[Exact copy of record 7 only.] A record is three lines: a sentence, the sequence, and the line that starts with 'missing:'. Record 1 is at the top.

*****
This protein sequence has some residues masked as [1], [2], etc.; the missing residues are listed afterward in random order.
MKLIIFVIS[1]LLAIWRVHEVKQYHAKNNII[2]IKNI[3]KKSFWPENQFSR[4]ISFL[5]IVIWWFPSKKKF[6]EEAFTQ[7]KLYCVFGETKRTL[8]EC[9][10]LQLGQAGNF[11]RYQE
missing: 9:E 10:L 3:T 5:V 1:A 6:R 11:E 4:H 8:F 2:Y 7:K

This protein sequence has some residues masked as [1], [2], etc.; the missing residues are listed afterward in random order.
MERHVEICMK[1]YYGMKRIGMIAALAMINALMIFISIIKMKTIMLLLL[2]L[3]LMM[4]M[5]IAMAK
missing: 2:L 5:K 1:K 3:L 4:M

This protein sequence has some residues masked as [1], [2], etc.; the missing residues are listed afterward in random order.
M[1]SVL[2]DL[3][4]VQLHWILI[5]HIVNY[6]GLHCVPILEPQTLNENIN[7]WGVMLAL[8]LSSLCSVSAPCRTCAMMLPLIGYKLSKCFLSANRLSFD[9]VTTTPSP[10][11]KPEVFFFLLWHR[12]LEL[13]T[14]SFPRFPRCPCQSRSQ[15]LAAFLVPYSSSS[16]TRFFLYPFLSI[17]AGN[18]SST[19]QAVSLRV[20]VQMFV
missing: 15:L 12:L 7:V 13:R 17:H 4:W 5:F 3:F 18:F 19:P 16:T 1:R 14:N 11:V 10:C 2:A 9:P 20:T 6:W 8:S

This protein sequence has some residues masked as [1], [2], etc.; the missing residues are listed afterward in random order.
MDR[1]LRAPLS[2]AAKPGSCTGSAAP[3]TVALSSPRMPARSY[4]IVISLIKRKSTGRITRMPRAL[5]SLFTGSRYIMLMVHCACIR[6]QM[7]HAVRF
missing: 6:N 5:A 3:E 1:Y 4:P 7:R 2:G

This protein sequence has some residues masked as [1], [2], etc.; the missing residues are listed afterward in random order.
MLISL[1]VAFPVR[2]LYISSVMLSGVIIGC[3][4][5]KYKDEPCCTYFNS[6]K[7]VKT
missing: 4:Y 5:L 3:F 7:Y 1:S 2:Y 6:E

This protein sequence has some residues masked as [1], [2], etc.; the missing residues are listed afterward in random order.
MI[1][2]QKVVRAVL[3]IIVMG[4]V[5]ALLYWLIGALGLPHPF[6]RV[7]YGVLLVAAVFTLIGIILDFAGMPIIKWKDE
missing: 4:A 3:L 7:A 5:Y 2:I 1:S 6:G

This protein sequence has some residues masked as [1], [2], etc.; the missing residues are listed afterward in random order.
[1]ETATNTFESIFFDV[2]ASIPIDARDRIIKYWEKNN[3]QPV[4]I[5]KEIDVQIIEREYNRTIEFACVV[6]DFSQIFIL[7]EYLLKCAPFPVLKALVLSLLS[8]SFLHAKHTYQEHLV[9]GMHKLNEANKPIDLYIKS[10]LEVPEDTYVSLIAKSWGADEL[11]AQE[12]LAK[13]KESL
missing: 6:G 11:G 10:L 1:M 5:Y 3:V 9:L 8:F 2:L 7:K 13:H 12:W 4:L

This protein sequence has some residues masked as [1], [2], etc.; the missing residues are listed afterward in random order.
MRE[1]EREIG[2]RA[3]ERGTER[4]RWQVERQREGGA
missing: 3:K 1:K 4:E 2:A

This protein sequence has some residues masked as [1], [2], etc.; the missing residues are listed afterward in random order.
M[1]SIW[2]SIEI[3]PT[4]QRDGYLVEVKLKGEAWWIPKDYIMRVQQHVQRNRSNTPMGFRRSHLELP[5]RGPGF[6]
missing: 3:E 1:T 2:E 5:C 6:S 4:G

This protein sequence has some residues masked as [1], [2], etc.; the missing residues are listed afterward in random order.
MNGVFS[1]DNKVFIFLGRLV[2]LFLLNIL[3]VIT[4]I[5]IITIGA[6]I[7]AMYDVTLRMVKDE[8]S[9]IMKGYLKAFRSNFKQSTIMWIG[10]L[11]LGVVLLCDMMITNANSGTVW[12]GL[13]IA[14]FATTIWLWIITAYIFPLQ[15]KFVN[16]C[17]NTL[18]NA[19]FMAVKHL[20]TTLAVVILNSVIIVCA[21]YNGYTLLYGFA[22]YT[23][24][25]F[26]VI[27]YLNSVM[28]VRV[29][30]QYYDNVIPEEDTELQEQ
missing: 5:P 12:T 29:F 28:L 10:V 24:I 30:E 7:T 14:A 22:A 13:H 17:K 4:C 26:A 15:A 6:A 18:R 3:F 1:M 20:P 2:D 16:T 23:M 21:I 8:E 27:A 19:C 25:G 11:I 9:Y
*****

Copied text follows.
This protein sequence has some residues masked as [1], [2], etc.; the missing residues are listed afterward in random order.
[1]ETATNTFESIFFDV[2]ASIPIDARDRIIKYWEKNN[3]QPV[4]I[5]KEIDVQIIEREYNRTIEFACVV[6]DFSQIFIL[7]EYLLKCAPFPVLKALVLSLLS[8]SFLHAKHTYQEHLV[9]GMHKLNEANKPIDLYIKS[10]LEVPEDTYVSLIAKSWGADEL[11]AQE[12]LAK[13]KESL
missing: 6:G 11:G 10:L 1:M 5:Y 3:V 9:L 8:F 2:L 7:K 13:H 12:W 4:L